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vote in puerto rico in 1929. literate women are able to secure their rights to vote. it's not until 1939 that all puerto rican women gained the right to vote in puerto rico. for both puerto rico as well as the district of columbia, even today they don't have equal voting rights and voting representation in congress with american citizens who live in the states. at the beginning of this tour i said there is not a citizen's right to vote in this country today, but that doesn't mean that citizenship isn't often a prerequisite in order to exercise the right to vote. women who are not recognized as u.s. citizens when the 19th amendment was ratified had to wait until they were recognized as citizens in order to exercise their right to vote. two groups of women whose story we tell here are native american women, as well as asian immigrant women. all native americans are not
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recognized as united states citizens until 1924. that doesn't mean they necessarily gained the right to vote once they gained citizenship. many discriminatory measures that african-american voters encountered also kept a lot of native american voters from the polls as well. for asian immigrant women, they were not legally allowed to obtain citizenship until the 1940's and 1950's. we have this photograph from world war ii, and it's an interesting story. japanese internees, if they were u.s. citizens, could vote if they were incarcerated in internment camps, and even some japanese immigrants were allowed
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to vote just for camp assembly-type elections, which is an interesting little side story. in addition to the ways that different groups of americans have continued to struggle since the 19th amendment's ratification in order to secure the right to vote, we also wanted to look at some other pieces of legislation and other constitutional amendments that opened the polls to even more voters. like the 26th amendment, which lowered the voting age from 21 to 18, and the national voter registration act, which is better known as motor voter today, which made it easier for all americans, but especially younger and poor voters, in particular, to register to vote and hopefully use their right to vote. here we have a t-shirt that was gifted to president clinton when he signed motor voter into law. for some of our younger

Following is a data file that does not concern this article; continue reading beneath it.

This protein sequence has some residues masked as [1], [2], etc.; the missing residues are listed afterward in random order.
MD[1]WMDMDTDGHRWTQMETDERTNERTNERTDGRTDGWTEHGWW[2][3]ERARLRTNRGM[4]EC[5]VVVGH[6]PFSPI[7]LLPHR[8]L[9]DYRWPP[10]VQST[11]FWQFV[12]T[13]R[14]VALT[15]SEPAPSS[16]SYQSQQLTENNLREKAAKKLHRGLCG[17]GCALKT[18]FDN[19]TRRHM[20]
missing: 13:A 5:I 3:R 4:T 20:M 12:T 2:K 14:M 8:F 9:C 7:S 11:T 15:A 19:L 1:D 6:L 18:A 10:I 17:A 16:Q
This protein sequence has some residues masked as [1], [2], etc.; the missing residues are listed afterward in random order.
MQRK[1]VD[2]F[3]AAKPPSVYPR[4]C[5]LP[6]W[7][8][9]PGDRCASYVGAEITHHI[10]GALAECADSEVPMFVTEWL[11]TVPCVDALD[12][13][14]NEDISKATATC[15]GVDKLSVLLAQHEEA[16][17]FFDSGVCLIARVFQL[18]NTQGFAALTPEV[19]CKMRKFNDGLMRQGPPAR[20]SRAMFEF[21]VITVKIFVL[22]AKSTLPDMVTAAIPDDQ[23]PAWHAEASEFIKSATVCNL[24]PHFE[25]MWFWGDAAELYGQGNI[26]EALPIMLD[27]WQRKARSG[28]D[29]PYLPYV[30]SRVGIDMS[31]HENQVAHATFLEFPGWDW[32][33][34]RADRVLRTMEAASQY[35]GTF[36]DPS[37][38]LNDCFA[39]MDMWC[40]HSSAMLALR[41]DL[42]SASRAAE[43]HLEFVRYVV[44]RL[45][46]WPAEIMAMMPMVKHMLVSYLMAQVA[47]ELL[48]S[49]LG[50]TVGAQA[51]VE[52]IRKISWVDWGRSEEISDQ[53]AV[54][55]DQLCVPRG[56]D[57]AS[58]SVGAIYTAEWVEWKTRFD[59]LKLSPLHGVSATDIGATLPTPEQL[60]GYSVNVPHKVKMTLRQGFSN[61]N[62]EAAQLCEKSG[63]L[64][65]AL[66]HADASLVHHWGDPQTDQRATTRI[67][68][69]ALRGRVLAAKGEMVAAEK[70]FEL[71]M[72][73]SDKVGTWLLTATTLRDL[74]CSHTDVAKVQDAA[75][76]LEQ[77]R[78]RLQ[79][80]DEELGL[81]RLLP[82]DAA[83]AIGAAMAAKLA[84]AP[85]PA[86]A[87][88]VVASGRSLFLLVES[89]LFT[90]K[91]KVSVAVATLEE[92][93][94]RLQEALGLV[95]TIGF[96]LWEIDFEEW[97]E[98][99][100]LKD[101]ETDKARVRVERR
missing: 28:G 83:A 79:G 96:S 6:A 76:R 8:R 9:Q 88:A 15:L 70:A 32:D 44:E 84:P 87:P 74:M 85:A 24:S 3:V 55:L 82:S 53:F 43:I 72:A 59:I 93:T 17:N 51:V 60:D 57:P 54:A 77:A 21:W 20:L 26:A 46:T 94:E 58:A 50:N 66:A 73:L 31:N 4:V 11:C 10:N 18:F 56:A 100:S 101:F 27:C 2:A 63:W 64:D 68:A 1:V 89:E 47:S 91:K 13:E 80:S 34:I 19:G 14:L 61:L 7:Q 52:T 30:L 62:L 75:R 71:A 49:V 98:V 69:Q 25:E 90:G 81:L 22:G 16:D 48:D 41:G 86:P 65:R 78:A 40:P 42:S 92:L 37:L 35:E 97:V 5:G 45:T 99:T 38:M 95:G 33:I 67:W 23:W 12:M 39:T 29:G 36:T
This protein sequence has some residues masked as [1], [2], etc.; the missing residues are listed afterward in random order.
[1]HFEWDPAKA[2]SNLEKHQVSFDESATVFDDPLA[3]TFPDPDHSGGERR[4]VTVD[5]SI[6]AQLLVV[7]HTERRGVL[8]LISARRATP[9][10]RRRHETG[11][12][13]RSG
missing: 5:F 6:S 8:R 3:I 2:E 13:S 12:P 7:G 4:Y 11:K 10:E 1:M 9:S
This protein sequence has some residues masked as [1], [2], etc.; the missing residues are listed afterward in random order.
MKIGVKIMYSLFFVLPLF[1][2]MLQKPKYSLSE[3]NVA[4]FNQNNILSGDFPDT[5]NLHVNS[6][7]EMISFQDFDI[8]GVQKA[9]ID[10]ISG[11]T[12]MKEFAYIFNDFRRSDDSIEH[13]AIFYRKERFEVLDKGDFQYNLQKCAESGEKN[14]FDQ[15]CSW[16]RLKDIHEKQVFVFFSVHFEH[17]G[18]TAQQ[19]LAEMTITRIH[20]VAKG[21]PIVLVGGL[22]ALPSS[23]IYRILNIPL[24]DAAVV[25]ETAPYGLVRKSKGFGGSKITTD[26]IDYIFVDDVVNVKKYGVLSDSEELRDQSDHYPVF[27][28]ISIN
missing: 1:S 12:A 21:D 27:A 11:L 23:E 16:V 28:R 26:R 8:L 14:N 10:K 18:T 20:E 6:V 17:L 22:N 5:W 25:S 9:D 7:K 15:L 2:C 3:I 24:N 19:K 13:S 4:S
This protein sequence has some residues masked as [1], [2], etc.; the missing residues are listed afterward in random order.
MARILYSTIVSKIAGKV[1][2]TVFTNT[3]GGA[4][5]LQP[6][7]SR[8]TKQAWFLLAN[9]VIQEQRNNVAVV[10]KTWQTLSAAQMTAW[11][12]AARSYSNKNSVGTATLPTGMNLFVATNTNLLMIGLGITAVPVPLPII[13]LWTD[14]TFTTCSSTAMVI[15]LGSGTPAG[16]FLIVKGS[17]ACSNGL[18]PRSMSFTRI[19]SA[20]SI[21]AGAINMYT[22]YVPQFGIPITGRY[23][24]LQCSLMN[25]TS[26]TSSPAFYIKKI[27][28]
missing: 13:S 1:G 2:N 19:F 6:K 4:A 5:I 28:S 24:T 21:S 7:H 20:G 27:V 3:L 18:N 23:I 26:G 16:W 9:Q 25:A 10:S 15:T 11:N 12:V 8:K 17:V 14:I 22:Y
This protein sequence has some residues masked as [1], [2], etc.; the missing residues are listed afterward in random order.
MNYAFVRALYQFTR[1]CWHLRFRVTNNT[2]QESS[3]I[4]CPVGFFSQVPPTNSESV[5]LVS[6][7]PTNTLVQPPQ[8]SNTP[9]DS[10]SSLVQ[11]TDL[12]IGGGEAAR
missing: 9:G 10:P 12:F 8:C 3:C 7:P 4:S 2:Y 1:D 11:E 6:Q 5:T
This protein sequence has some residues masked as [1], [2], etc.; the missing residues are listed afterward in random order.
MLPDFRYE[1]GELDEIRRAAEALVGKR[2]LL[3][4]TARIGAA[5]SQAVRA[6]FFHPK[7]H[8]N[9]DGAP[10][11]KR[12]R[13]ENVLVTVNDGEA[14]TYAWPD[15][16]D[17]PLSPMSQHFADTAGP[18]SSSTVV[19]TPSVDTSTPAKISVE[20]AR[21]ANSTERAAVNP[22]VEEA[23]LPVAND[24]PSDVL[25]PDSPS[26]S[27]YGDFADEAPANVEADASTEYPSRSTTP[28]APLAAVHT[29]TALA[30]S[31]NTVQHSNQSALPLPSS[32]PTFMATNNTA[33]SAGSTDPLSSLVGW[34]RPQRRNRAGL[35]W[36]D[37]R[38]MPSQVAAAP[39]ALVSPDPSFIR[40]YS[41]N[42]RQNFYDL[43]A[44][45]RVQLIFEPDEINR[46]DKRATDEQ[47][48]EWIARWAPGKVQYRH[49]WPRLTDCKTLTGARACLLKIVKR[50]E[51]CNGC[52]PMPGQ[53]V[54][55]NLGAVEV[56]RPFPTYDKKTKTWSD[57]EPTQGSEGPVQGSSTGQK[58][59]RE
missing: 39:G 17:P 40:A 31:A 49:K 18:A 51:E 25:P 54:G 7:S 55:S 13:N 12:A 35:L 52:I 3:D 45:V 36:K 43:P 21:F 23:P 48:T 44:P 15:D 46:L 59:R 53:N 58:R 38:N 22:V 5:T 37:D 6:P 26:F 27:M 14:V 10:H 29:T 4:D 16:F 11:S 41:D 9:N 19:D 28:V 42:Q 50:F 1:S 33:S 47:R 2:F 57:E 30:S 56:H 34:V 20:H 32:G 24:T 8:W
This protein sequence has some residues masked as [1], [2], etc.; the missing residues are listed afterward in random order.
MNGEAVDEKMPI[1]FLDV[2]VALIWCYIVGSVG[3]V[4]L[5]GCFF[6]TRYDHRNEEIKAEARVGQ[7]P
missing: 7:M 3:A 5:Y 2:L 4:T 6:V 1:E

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visitors, i think they may enjoy seeing the "rock the vote" logo. as a member of the mtv generation, i remember watching rock the vote specials, where all the celebrities come out and encourage younger voters to engage and rock the vote. as i said in the first section of the "rightfully hers" exhibit, who decides who votes? the states' power to determining qualifications played a critical role in women's struggle for the vote. it became important in determining voting rights today. we end the exhibit here with the supreme court decision in shelby county, which upheld the constitutionality of the preclearance provision of the voting rights act. however, it did struck down the formula that was used to determine which states and
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jurisdictions were subject to the preclearance provision. that has resulted in a number of changes to voting laws. in recent years, there have been new voting eligibility requirements that have emerged in multiple states. some of them have made it easier to vote, but some have made it more difficult to register and exercise your right to vote. as we said at the start of this exhibition, states' power to determining qualifications continues to be important today. we hope that the visitors of this exhibition will take this message home with them and learn about voting laws in their states so they can be engaged voters and ensure that they can exercise their right to vote every election day. so far the response has been overwhelmingly positive, both as i've walked visitors through the
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exhibit and as i've just tried to observe people. what i am most thrilled about is had a number of teenagers, it is field trip season here at the museum. they seem to really love the content. what i most excited about is the interactive voting booth. we felt like we needed to have a voting booth, so everybody, whether they are registered voters or have yet to register to vote, or are looking forward to that day they get to head to the polls and get the experience of voting here. you get the opportunity to see what ballot box issues are important to you. at the end of the experience, opportunity to take a selfie to share with your family and friends, something you can't do it any other polling place in the country.
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>> "rightfully hers: american women and the vote" will be on view at the national archives until january 2021. it has a traveling component with stops in florida, louisiana, tennessee and south carolina. >> american history to be products are now available at the new c-span online store. --to c-span store to see what is new and check out all the c-span products. our c-span cities tour takes american history to be on the road to feature the history of cities across america. here is a recent program. >>